A group of scientists say the devastating floods in eastern Libya earlier this month was worsened by human-caused climate change. According to a new study released Tuesday by the World Weather Attribution group, the warming world made the tragic floods 50 times more likely. As of Monday evening, the United Nations drastically revised its death toll from the disastrous floods, saying the number of fatalities was 3,958 and that more than 9,000 people remain missing.
Caitlin Grady is an assistant professor of engineering management and systems engineering at the George Washington University. Grady studies the form and functions of interconnected infrastructure across water, food, and energy systems. Her research seeks to combine network models, socio-technical data, and ethical-epistemic analyses to create a more sustainable and secure environment. Grady’s areas of expertise also include adaptation to climate change, climate change impacts on hydropower and the U.S. electricity grid, and managing critical infrastructure under uncertainty.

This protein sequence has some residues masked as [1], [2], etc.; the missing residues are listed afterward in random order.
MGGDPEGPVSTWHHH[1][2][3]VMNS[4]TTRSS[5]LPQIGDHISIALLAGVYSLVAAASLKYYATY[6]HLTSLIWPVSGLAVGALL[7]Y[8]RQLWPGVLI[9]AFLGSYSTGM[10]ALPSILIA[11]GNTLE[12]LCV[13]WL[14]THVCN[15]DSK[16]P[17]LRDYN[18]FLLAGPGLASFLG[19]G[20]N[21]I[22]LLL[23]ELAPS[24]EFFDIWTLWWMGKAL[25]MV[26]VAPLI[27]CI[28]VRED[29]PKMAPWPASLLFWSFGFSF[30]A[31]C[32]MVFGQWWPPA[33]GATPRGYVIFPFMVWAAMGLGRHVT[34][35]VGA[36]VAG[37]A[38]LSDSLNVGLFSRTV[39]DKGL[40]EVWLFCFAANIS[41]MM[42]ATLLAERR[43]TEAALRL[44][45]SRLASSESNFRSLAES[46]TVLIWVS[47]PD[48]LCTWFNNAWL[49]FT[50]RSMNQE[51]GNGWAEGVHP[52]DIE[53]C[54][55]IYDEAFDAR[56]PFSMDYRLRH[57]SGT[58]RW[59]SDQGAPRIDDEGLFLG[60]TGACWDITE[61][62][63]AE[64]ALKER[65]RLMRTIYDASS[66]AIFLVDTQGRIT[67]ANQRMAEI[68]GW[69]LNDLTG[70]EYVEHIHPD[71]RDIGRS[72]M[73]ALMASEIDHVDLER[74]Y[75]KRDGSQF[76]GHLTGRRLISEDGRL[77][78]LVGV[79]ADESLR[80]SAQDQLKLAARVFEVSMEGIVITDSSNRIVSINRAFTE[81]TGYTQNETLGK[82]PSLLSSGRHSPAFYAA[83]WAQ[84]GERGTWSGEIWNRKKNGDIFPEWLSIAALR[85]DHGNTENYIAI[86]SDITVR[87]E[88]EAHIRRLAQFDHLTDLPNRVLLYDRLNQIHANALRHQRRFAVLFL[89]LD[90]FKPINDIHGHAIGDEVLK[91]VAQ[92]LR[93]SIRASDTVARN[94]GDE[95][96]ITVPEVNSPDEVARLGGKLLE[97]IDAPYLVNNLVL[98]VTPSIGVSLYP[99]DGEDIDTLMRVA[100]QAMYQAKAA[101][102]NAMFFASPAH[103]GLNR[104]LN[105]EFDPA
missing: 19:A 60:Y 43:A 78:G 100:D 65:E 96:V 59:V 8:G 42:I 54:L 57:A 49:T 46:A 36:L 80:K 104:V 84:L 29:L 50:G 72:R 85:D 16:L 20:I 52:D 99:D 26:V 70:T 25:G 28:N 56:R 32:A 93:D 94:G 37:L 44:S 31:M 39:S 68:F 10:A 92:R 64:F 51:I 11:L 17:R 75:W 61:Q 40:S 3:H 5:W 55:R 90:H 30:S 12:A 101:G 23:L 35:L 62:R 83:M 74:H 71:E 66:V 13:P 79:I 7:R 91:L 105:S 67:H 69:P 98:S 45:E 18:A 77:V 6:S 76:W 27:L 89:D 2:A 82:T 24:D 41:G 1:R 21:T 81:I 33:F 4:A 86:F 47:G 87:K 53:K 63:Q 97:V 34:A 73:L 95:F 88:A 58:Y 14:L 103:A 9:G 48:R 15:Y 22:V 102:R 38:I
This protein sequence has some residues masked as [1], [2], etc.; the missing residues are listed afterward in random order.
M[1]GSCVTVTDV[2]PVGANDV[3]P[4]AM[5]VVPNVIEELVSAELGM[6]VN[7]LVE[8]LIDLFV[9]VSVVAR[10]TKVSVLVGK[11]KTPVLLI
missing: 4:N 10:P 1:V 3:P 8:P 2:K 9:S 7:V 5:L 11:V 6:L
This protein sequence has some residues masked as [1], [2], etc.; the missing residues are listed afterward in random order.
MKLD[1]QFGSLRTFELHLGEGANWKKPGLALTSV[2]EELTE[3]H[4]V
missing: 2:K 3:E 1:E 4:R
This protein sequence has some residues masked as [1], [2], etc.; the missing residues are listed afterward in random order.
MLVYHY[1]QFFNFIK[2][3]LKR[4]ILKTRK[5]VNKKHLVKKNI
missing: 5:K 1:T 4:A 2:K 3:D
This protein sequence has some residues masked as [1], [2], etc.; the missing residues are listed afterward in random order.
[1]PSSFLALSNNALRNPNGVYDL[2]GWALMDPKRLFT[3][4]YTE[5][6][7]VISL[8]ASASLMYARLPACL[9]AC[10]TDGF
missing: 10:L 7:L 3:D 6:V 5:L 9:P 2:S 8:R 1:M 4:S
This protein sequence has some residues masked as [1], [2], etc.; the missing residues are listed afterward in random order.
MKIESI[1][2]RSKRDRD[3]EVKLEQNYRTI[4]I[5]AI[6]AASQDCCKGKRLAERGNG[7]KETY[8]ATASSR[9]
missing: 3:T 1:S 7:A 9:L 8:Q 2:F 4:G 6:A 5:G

“The extreme rainfall and dam collapses in Libya are reminders that natural disasters are increasingly becoming human disasters. It is a reminder that our ability to adapt to climate change and manage extreme weather will be determined not only by geography but also by political, social, and economic factors that influence infrastructure development and maintenance,” Grady says. “The decades of complex political history and conflict in Libya have created an environment where there were lapses in important risk mitigation planning for this type of event. This highlights how critical it remains to understand not only the science behind future climate trends but also the human factors within and between countries. Factors that, at the end of the day, may leave people in harm’s way when extreme events happen.”
If you would like to speak with Professor Grady, please contact GW Media Relations Specialist Cate Douglass at [email protected].